GRACE was fortunate enough to have Kelay Trentham, a nutritionist with a particular specialty as an Oncology Dietician who works at MultiCare Regional Cancer Center in Tacoma, WA, discuss several central questions about nutrition and cancer. Here are her comments. This is the first of a series of questions she discussed.
Every cell in our body uses glucose, which is the form of sugar that we distill all of our food down to for use as fuel, and cancer cells are not an exception to that. They use glucose for fuel just like other cells in our body, but one difference between a cancer cell and a normal cell is that cancer cells take up fuel at a much faster rate than normal cells. So that’s part of how they are just aberrant or abnormal cells, is that they take up nutrients, particularly glucose, at a much faster rate. You could compare it to RPMs on a car or if you were looking at your electric meter. The cancer cell’s electric meter just goes around quite a lot faster.
Simply eating sugar doesn’t promote cancer growth any more than eating anything else. I feel like this simplified concept – that sugar “feeds” cancer – that people see in the media or the internet, or sometimes in books and articles, is really not useful. Because our entire body’s primary fuel is glucose, and we need that to do all of our everyday activities.
Glucose is a sugar, and, again, lots of different kinds of foods are broken down into glucose. Things like your breads, your potatoes, peas, corn, etc. — all of those types of foods yield glucose during digestion — and then we use glucose for energy.
Now sugar may play an indirect role (in the development of cancer) if it’s eaten in excess. It can contribute to obesity. Sugar alone — refined sugar — is a concentrated source of calories, and when folks are overeating and putting on weight, we do know that obesity is a big risk factor for cancers. So excess sugar intake could contribute to the risk of cancer by contributing to obesity. But this doesn’t mean that eliminating sugar is necessarily going to reduce the rate at which cancer cells grow.
The best evidence so far, really, is that there is no direct link (between sugar and cancer). Carbohydrate is any type of sugar or starch, it’s our fuel; it’s what we use every day to keep us going.
Next: What is an “optimal diet” for someone with cancer?
Thank you this is the most clear, concise explanation I have heard on the subject. — mikem
Thank you for the clear, concise information on this topic. I look forward to the next post on “optimal diet.”
Portland Dave says:
Hi, new poster here. I was diagnosed w/ Stage IV NSCLC adenocarncinoma in January. Just completed radiation & 6 rounds of carbo taxol chemotherapy. I feel like your statement is out-of-date given the recent study showing rampant tumor cell growth when cancer cells were fed high-fructose corn syrup. Also I suspect that a high glycemic diet could foster growth of IGF and thereby increase tumor growth. While there may not yet be solid evidence of the latter point, it seems prudent to minimize high glycemic index foods for cancer patients. I am following David Servan-Schreiber MD, PhD diet recommendations from his 2009 book Anticancer 2nd Ed. In reading your related post on optimal nutrition, it seems like we agree on what the best things are to eat, but with the prevalence of high-fructose corn syrup as the source of sugar in so many foods, that simply dismissing the nexus of sugar and cancer is not the most prudent or accurate advice. I welcome your response or the expert opinions of the oncologists on this site. Respectfully, Dave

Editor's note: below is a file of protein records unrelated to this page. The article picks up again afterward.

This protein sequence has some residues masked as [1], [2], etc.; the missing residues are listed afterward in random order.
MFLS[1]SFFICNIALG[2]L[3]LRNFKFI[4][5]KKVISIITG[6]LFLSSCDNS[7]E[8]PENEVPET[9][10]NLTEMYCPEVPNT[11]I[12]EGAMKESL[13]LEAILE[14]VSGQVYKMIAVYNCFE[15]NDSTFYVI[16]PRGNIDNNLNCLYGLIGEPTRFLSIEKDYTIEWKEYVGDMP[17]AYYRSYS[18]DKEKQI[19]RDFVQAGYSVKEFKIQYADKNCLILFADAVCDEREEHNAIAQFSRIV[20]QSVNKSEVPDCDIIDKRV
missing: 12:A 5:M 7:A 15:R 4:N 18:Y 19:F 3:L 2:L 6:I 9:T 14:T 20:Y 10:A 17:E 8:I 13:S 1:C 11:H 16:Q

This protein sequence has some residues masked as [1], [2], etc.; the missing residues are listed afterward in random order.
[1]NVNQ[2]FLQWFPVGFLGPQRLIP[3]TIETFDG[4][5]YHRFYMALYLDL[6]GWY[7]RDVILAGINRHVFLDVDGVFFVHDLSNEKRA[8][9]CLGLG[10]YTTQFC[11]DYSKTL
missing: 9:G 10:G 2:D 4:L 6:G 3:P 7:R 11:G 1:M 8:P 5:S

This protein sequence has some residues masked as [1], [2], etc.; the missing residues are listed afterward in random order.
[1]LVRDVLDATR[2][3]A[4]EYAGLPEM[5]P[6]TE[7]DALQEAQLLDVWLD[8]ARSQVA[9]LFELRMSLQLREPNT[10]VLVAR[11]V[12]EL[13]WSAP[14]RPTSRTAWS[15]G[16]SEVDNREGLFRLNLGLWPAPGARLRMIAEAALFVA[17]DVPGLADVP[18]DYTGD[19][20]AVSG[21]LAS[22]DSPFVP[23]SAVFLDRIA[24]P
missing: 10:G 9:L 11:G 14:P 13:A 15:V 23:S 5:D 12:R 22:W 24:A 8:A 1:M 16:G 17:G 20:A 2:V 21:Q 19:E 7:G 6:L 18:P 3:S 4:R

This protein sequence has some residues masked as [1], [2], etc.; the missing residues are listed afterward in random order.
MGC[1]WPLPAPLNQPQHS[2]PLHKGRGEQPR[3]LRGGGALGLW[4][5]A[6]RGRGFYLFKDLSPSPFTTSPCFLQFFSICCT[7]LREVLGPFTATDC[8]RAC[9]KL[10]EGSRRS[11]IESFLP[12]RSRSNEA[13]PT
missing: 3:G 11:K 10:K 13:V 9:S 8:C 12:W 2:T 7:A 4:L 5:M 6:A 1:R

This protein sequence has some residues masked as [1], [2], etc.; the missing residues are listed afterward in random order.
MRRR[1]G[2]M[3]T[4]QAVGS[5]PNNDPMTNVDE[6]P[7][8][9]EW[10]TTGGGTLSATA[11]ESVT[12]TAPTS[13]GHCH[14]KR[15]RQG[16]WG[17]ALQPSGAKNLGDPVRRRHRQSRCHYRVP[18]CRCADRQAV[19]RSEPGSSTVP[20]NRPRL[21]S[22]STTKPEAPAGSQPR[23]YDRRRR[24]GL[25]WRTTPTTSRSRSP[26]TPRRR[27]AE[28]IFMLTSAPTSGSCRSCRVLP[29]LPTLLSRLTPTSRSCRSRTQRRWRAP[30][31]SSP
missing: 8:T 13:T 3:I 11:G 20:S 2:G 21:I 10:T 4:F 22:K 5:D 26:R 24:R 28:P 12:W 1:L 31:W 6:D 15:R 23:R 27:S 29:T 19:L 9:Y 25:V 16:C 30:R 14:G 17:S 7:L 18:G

Dr West says:
I’ll try to see if Ms. Trentham can respond. I think the key is that the dietary recommendations are really whee we should converge, and that the issue is that questions like “Does Sugar Feed Cancer?” and the simplistic take-away answers people can come away with are just misleadingly binary. If the question were whether people should strive to avoid significant amounts of refined sugar or high fructose corn syrup, those of us who think the best answer to the “Does Sugar Feed Cancer?” is no would still agree on the desirability of a better diet. I don’t mean for it to sound like a cop-out to say that I think this becomes more semantic than real, but I do think that if we converge on the same practical recommendations either way, I’m not sure it really matters how we interpret an overly simplified question. I don’t think the answers are that simple.
Sugar and cancer. I was also following David Servan’s book Anti Cancer but in the end did not find anything valuable in it. The things he recommends are good being a cancer patient himself, and I am sure if every patient can be as proactive as him it would help. But we see that most patients are laid back and do not have the strength to do heir own research or make their own food.
Taking sugar or mild in tea or coffee or in breakfast cereals is ok I believe alongwith a little icecream from time to time.
I am so happy to read this post by Dr. West and Ms. Trentham. It takes a load off my mind as my husband still loves fresh milk and some sugar.
Organic is good but it is not very tasty at times and to get organic milk is very difficult in our place. Even the local milkman cannot be trusted because they feed their cattle on wheat bran coming from the large flour mills, so naturally there is pesticide in the feed.
Ms. Trentham, Thank you. The explanation is clear and concise. Sometimes when my friends saw me sprinkle a little bit sugar in stir-fried vegetables, they jumped, “You still eat sugar?” which made me jump. Now I can tell them not to worry.